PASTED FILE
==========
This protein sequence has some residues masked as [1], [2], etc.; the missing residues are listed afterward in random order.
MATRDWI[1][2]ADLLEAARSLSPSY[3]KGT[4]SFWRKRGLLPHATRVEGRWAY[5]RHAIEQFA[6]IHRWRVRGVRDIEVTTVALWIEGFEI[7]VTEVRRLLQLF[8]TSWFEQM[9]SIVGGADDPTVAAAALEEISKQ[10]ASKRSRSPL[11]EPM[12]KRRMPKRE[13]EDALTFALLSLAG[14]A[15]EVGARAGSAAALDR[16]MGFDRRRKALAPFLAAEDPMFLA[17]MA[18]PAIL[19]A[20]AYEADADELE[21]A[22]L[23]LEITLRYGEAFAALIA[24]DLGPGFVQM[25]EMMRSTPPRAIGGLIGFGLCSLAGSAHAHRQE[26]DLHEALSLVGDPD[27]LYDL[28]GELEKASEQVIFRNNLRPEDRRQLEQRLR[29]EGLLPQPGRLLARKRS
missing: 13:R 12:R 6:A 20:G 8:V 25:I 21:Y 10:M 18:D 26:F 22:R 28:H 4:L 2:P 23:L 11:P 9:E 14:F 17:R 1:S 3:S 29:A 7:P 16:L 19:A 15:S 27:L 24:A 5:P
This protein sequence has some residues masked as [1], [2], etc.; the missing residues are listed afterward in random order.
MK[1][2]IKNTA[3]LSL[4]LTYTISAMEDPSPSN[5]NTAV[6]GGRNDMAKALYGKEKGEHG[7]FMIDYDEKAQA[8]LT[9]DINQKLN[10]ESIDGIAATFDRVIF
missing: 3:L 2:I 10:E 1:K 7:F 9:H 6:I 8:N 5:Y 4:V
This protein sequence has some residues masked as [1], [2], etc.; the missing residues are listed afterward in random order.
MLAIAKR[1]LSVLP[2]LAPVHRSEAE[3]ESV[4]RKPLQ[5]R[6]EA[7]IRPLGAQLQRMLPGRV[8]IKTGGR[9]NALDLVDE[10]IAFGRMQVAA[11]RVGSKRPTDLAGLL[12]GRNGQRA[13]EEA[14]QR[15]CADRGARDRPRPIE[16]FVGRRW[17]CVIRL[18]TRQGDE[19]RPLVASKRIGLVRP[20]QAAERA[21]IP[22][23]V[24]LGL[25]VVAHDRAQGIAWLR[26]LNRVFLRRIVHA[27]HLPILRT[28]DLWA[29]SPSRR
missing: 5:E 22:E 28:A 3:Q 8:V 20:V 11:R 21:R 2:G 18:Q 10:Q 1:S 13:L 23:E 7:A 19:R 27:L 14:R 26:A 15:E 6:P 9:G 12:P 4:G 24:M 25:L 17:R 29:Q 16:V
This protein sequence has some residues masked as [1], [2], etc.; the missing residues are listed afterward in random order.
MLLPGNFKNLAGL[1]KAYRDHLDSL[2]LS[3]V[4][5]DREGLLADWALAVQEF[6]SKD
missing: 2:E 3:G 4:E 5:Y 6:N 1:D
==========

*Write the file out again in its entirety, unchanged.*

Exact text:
This protein sequence has some residues masked as [1], [2], etc.; the missing residues are listed afterward in random order.
MATRDWI[1][2]ADLLEAARSLSPSY[3]KGT[4]SFWRKRGLLPHATRVEGRWAY[5]RHAIEQFA[6]IHRWRVRGVRDIEVTTVALWIEGFEI[7]VTEVRRLLQLF[8]TSWFEQM[9]SIVGGADDPTVAAAALEEISKQ[10]ASKRSRSPL[11]EPM[12]KRRMPKRE[13]EDALTFALLSLAG[14]A[15]EVGARAGSAAALDR[16]MGFDRRRKALAPFLAAEDPMFLA[17]MA[18]PAIL[19]A[20]AYEADADELE[21]A[22]L[23]LEITLRYGEAFAALIA[24]DLGPGFVQM[25]EMMRSTPPRAIGGLIGFGLCSLAGSAHAHRQE[26]DLHEALSLVGDPD[27]LYDL[28]GELEKASEQVIFRNNLRPEDRRQLEQRLR[29]EGLLPQPGRLLARKRS
missing: 13:R 12:R 6:A 20:G 8:V 25:I 21:Y 10:M 18:D 26:F 22:R 28:H 4:L 2:P 23:L 11:P 9:E 14:F 17:R 1:S 3:S 29:A 7:P 16:L 19:A 15:S 27:L 24:A 5:P
This protein sequence has some residues masked as [1], [2], etc.; the missing residues are listed afterward in random order.
MK[1][2]IKNTA[3]LSL[4]LTYTISAMEDPSPSN[5]NTAV[6]GGRNDMAKALYGKEKGEHG[7]FMIDYDEKAQA[8]LT[9]DINQKLN[10]ESIDGIAATFDRVIF
missing: 3:L 2:I 10:E 1:K 7:F 9:H 6:I 8:N 5:Y 4:V
This protein sequence has some residues masked as [1], [2], etc.; the missing residues are listed afterward in random order.
MLAIAKR[1]LSVLP[2]LAPVHRSEAE[3]ESV[4]RKPLQ[5]R[6]EA[7]IRPLGAQLQRMLPGRV[8]IKTGGR[9]NALDLVDE[10]IAFGRMQVAA[11]RVGSKRPTDLAGLL[12]GRNGQRA[13]EEA[14]QR[15]CADRGARDRPRPIE[16]FVGRRW[17]CVIRL[18]TRQGDE[19]RPLVASKRIGLVRP[20]QAAERA[21]IP[22][23]V[24]LGL[25]VVAHDRAQGIAWLR[26]LNRVFLRRIVHA[27]HLPILRT[28]DLWA[29]SPSRR
missing: 5:E 22:E 28:A 3:Q 8:V 20:V 11:R 21:R 2:G 18:Q 10:Q 1:S 13:L 23:E 7:A 19:R 27:L 14:R 26:A 15:E 6:P 9:G 12:P 4:G 24:M 25:L 17:R 29:Q 16:V
This protein sequence has some residues masked as [1], [2], etc.; the missing residues are listed afterward in random order.
MLLPGNFKNLAGL[1]KAYRDHLDSL[2]LS[3]V[4][5]DREGLLADWALAVQEF[6]SKD
missing: 2:E 3:G 4:E 5:Y 6:N 1:D